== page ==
For anyone who has ever fantasized about escaping the constraints of everyday life through travel, journalist Elisabeth Eaves' absorbing new memoir, Wanderlust: A Love Affair With Five Continents, should be mandatory summer reading. Throughout her 20s, while most of her peers were busy establishing careers and starting families, Eaves tried on identities through travel: diplomatic intern in Karachi, backpacker in Australia, deckhand in New Zealand. At 20, she was living in Cairo and taking spontaneous jaunts to Yemen; a few years later, we find her hiking leech-infested trails in Papua New Guinea. The "wanderlust" of the title refers not just to the desire for travel but also to the possibility of finding that mythical combination of relationship and destination that will always maintain the intensity of first contact.
In college, it is a boyfriend who first inspires Eaves to go away, his airmail missives offering tantalizing descriptions of hitchhiking through Fiji and New Zealand. Stunned with the realization that you could simply "go off into the world and let it carry you along," she begins studying Arabic, though in preparation for what, she's not yet sure. A summer job as an au pair on the Costa Blanca in Spain sets the pattern: a guy (the son of a local restaurateur), an element of danger (high speed motorcycle rides), then the longed-for moment when both the place and the man will become a memory. "I was already anticipating my own nostalgia, looking forward to the moment when I would look back," she writes.
Throughout her life, Eaves grapples with the social expectation to stay put and the ambition to disappear again. Men are part of the pleasure of imagining an alternative existence elsewhere, the distant objects in which she invests her infatuation for the unknown. But men, like exotic locales, have a way of losing their sheen once they become part of a routine. The boredom of a relationship gone companionate is often the impetus for her to leave again, trailing mortgages, fiancés, and jobs in her wake.
Eaves' memoir is not only a reflection on love and travel. Her cultural observations are astute, particularly in the book's early chapters. In Cairo, for example, she learns to dissociate from harassment while still embracing the beauty of the culture, its "hospitality and humor, wizened skippers plying the Nile, the calm of the desert on the edge of town." But Wanderlust is also an investigation of what it means to travel as a woman. Determined to seek unencumbered movement in the privileged way Western men have traveled since the colonial period, Eaves constantly dreams of escape, and of losing herself on unfamiliar landscapes, with unknowable, perfect lovers. Yet this desire, as the author herself acknowledges, is an illusion. "I craved total freedom," she writes, "and I envied boys because I thought they could have it. But there was a way in which, as a girl, I could act free but never quite get there in my head." Reflecting on the example of colonial-era women who traveled with a native entourage, she decides that her "modern twist on safety-in-numbers was to bring a boyfriend." With the threat of harassment or sexual violence always looming in the shadows, this might also be a subconscious reason that Eaves often seeks a male travel companion.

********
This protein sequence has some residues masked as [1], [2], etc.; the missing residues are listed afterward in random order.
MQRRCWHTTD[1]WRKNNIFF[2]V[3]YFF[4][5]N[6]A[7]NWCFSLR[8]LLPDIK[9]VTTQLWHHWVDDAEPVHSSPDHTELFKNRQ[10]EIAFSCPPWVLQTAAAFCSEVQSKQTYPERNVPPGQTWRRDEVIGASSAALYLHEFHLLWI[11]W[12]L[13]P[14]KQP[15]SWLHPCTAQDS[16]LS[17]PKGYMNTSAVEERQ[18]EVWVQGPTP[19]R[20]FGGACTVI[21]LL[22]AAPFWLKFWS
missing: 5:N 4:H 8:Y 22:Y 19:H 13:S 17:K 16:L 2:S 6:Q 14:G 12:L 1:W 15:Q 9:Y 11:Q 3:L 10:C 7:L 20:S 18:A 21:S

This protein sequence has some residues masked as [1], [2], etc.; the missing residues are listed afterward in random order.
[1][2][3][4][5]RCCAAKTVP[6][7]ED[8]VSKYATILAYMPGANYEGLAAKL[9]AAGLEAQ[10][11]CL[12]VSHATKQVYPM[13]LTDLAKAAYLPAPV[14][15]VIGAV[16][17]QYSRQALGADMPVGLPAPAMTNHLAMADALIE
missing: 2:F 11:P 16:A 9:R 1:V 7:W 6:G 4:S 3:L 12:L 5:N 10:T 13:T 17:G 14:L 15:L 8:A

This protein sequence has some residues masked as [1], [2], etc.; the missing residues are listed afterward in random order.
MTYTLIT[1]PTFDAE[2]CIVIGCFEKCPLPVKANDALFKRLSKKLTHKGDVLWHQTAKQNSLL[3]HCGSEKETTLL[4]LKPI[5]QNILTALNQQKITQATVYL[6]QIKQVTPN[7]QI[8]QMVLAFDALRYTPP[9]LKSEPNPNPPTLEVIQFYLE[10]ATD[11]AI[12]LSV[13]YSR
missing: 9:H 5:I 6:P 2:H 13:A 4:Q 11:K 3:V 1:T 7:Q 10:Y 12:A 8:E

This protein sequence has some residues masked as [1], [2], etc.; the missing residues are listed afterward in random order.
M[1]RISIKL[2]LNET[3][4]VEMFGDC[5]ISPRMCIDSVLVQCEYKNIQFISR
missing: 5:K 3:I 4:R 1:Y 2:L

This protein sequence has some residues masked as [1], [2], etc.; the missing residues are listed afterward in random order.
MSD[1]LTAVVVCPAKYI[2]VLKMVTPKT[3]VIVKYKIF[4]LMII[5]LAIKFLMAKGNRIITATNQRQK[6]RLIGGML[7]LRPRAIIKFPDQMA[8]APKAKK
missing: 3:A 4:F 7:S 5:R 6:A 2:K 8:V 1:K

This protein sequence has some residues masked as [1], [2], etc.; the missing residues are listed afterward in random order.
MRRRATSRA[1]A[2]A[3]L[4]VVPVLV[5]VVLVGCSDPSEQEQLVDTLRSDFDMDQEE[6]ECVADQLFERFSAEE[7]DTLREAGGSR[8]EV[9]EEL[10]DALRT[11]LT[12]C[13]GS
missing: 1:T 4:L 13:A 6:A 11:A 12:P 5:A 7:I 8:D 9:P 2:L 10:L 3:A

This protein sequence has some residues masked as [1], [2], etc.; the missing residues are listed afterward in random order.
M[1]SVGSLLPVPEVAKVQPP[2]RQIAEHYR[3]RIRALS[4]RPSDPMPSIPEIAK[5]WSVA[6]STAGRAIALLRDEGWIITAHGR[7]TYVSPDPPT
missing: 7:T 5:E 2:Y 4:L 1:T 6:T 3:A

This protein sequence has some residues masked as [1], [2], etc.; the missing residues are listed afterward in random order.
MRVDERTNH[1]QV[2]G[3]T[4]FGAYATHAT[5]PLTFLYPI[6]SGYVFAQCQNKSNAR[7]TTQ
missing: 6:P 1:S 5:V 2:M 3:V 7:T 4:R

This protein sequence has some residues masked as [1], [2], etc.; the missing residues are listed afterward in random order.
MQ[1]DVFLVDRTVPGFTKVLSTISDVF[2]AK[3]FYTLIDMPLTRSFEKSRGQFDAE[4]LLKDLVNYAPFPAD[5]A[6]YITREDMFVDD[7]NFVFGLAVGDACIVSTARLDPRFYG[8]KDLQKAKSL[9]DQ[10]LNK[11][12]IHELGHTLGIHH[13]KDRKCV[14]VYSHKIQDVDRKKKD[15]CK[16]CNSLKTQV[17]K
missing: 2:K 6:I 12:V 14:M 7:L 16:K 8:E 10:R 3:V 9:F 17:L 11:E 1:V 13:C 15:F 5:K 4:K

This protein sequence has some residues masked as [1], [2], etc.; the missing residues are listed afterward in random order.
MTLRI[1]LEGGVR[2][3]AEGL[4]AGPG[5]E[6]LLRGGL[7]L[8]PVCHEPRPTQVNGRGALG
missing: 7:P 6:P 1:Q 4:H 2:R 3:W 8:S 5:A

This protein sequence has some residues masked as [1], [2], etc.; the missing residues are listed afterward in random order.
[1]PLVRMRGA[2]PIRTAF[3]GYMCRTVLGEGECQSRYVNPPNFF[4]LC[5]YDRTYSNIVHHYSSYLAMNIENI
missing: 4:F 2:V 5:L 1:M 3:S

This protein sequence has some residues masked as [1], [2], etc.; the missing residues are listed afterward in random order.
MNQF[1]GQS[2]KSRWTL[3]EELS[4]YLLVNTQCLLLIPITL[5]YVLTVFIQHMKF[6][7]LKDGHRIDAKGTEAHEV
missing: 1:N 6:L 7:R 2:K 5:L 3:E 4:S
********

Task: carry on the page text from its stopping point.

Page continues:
Love and travel are paradoxically similar, and the desire behind both is to remain in a moment that is, by definition, ephemeral. Wanderlust is a deeply satisfying narrative, though not one that Eaves resolves with any neat acceptance of the compromises of domestic stability. Such an ending would have been false to the ambivalence she expresses, not to mention the choices she has made against the grain of gender expectations. There are other female models for this: writers like the Swiss explorer Isabelle Eberhardt, born in 1877, who crossed the deserts of North Africa dressed as a Muslim man, was targeted by an assassin who almost severed her arm, and ultimately died in a flash flood in the Algerian desert. "A nomad I will remain for life, in love with distant and uncharted places," Eberhardt once wrote. We can only hope that the 21st century is more forgiving.
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